The Green Knight director talks about casting Dev Patel in the lead role

·5-min read
Photo credit: A24 Films
Photo credit: A24 Films

Discovered almost 200 years ago as a mysterious, authorless manuscript, 14th-century poem Sir Gawain and the Green Knight has tantalised the imagination of readers across the generations thanks to its mythic imagery and chivalrous romance.

An undisputed classic in which King Arthur's nephew faces off against a magical challenger of men, it's now been adapted into a movie by director David Lowery, whose bank-robber drama The Old Man & the Gun and live-action Disney remake Pete's Dragon are well worth your time.

Teaming up with visual-effects whizzes Weta Digital (The Lord of the Rings and District 9), Lowery has a vision that is both spectacular and macabre, as if the realms of mainstream blockbuster and indie cinema intermingled on the promise of greatness.

From the first moment Dev Patel's bearded Sir Gawain graced last year's promotional footage – haunted by self-doubt before traversing medieval countryside in search of the eponymous creature (played under layers of prosthetics by Ralph "Finchy from The Office" Ineson) – it was clear that the fantasy genre could have a new masterpiece on its hands.

Photo credit: A24 Films
Photo credit: A24 Films

Now, with The Green Knight's lengthy release delay behind him, Digital Spy fired up Zoom for a chat with Lowery to discuss everything from nostalgic influences to audience expectations.

"I wanted to make a quest film," the 40-year-old recalls. "I wanted to make a movie about a knight on a horse going on a journey; I don't know why I wanted to do that, it was just the image that popped into my head and it seemed like something that I could do simply with a relatively low budget.

"So, I had this idea of doing something very, very simple, very stripped down, and I was naturally drawn towards Arthurian legends as a source material for this template. Sir Gawain and the Green Knight was one that I loved that I'd read in college and I'd always loved the Arthurian myth.

"I grew up being really into the whole [Holy] Grail mythos, so I just thought, 'Oh you know, I haven't read this since college... I'm going to buy a copy of the poem and read it, and write the screenplay as I'm reading it.'"

Photo credit: Eric Zachanowich / A24 Films
Photo credit: Eric Zachanowich / A24 Films

A "month or so" was all it took from inception to first draft. Before he knew it, a raft of acting talent was interested in joining his ambitious project, but Slumdog Millionaire star Patel's "affability" really made an impression on Lowery during their meeting.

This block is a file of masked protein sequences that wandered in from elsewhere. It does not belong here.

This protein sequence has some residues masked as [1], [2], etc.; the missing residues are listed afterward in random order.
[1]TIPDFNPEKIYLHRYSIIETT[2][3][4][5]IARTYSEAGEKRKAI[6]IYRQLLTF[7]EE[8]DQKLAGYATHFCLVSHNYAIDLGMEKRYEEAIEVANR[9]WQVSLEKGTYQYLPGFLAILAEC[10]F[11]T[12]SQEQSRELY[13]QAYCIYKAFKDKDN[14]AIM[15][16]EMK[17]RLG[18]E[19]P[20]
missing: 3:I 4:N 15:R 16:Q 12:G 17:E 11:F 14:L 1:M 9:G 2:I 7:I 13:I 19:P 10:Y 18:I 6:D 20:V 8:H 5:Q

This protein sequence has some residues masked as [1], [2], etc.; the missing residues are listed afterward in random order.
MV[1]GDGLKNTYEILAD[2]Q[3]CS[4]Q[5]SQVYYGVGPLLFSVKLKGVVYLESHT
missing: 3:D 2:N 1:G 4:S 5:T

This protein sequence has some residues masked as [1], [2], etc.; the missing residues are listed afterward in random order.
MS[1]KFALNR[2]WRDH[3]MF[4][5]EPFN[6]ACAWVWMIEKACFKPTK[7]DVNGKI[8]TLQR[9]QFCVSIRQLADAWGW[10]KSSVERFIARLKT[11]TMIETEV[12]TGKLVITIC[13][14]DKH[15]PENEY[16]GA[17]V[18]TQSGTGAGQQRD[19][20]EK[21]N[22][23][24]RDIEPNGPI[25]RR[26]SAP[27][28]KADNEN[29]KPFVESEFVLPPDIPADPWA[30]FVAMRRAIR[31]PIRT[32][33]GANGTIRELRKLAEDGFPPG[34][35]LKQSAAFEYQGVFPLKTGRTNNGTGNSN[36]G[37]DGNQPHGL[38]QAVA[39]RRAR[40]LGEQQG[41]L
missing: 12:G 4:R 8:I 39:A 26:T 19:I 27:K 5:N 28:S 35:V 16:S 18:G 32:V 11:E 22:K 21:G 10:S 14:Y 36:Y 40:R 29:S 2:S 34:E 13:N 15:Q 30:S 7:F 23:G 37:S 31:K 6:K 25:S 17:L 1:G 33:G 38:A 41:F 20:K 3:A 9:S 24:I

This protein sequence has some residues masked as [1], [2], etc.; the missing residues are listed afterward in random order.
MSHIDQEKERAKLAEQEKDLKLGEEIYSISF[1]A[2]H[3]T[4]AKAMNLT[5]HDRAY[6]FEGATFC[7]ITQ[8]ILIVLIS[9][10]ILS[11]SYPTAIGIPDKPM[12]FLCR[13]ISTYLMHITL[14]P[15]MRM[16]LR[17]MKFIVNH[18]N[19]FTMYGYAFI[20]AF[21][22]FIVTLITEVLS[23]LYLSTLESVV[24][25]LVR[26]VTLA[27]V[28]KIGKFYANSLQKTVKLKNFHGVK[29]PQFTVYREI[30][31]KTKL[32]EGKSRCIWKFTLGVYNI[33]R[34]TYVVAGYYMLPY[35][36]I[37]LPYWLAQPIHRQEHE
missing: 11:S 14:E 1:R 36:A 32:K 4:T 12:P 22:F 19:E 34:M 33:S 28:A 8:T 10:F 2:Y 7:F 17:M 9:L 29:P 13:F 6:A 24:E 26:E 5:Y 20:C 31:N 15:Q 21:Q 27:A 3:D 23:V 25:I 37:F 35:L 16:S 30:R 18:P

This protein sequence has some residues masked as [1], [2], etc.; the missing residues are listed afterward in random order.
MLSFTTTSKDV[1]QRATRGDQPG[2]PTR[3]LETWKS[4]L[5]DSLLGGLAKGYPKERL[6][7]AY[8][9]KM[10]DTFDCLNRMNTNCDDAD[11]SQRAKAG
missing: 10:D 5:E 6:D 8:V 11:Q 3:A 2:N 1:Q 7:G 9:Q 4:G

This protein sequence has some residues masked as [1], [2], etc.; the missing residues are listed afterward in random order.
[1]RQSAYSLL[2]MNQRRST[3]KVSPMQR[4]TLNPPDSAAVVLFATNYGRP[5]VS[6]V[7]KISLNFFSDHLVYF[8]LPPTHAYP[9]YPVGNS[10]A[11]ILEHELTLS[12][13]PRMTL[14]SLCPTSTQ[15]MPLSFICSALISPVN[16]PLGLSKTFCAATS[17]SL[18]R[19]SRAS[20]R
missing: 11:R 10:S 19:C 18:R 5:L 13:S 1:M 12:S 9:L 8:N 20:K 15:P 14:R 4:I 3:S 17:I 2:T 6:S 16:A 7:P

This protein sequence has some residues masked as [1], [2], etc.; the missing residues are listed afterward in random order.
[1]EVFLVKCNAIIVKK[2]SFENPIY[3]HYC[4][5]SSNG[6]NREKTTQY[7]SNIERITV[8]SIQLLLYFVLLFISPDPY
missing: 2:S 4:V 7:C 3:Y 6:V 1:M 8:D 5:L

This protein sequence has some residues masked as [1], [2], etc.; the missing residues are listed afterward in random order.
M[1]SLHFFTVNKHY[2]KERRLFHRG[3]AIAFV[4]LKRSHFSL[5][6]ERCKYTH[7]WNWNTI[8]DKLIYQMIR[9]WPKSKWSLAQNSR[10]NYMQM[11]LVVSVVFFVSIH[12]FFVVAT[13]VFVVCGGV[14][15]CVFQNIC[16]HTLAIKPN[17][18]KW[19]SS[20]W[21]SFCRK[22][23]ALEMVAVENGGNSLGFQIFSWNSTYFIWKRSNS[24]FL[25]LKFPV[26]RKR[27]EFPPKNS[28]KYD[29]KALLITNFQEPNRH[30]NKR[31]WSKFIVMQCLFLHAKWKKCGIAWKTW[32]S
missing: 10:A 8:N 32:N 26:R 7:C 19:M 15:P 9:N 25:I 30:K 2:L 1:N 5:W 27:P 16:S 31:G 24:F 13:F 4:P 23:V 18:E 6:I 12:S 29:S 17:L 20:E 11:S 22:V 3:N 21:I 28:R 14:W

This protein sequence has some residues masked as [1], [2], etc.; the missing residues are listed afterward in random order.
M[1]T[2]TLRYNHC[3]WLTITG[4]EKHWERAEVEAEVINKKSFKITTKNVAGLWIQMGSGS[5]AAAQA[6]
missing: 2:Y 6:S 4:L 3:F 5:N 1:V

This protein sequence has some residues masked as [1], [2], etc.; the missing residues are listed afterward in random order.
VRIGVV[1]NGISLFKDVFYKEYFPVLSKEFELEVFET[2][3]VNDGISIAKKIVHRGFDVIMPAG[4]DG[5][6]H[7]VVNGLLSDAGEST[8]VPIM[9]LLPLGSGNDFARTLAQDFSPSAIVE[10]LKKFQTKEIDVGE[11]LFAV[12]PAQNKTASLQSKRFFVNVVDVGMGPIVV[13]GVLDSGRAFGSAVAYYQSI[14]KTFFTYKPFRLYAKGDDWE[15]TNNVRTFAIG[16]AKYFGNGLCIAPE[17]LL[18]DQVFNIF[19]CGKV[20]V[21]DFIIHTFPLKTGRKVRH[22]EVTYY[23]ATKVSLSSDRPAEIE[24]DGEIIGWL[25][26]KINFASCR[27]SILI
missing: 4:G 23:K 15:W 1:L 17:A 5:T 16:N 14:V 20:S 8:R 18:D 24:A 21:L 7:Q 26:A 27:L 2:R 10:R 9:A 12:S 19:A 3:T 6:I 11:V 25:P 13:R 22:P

"I wanted to work with actors I hadn't worked with before; I wanted to work with actors who weren't American [and] I wanted to go abroad to make this movie," he tell us. "I met Dev while he was shooting [The Personal History of] David Copperfield and we just hit it off.

"I'd written a character who was relatively unlikeable and didn't have much humour to him, and I knew that if I cast Dev he would suddenly become an incredibly beguiling hero, even though he's not very heroic. Once I'd pictured him on that horse in that landscape, I couldn't imagine anyone else playing the part."

As you may have garnered from The Green Knight's trailers, Sir Gawain's foe is one charismatic son-of-a-gun. Resembling an enormous, emerald garden gnome fashioned from tree bark, this axe-wielding stranger may come to surprise viewers as the film approaches its climax.

Photo credit: A24 Films
Photo credit: A24 Films

"I wanted the character to have a sense of humour to him; you don't necessarily get that at the beginning of the movie, but by the end of it I wanted there to be a twinkle in his eye that is unmistakable," teases Lowery. "I think my direction [for Ineson] at the end of the film was like, 'Play the Green Knight as if he's Santa Claus,' and he nailed that."

Aside from jolly sleigh-riders, the director also namechecks Wes Anderson's stop-motion adventure Fantastic Mr Fox as "always" in the back of his mind in terms of influence – coincidentally, The Green Knight features an anthropomorphic fox too.

One title that "made a huge impact" on Lowery when he was younger was cult favourite Willow.

"This is not a family movie by any means, nor is it a traditional adventure fantasy film, but nonetheless I wanted to make a movie that shared some DNA with films like Willow," he adds.

"I really loved the world that that movie was set in and wanted to just sort of borrow some of the aesthetic templates that [writer] George Lucas and [director] Ron Howard created."

Photo credit: A24 Films
Photo credit: A24 Films

There's a specific mentality he urges cinemagoers to employ ahead of seeing his new movie, though, and that's to "cast expectations out of their mind". Easier said than done, of course, when you consider the first trailer arrived 18 months ago and has accumulated 5.5 million views.

"The one downside of having a year delay is that people have seen the trailer and they've built up an idea of what the movie is in their heads, and I'm terrified that it won't be that," Lowery nervously laughs. "It is a very unique and distinctive thing that marches to the beat of its own drum, and it's not going to be for everybody.

"I think the best thing to do is just go in, sit down and get ready for adventure because it is an adventure. It's a very strange and small, and intimate and unusual adventure, but I don't think it will disappoint people unless they're expecting Game of Thrones... which this definitely is not."

Co-starring as it does the mighty Joel Edgerton, Alicia Vikander, Barry Keoghan, Kate Dickie and Sean Harris, those high expectations might be difficult to shake off.

The Green Knight is out in UK cinemas and available to watch on Amazon Prime Video from September 24.

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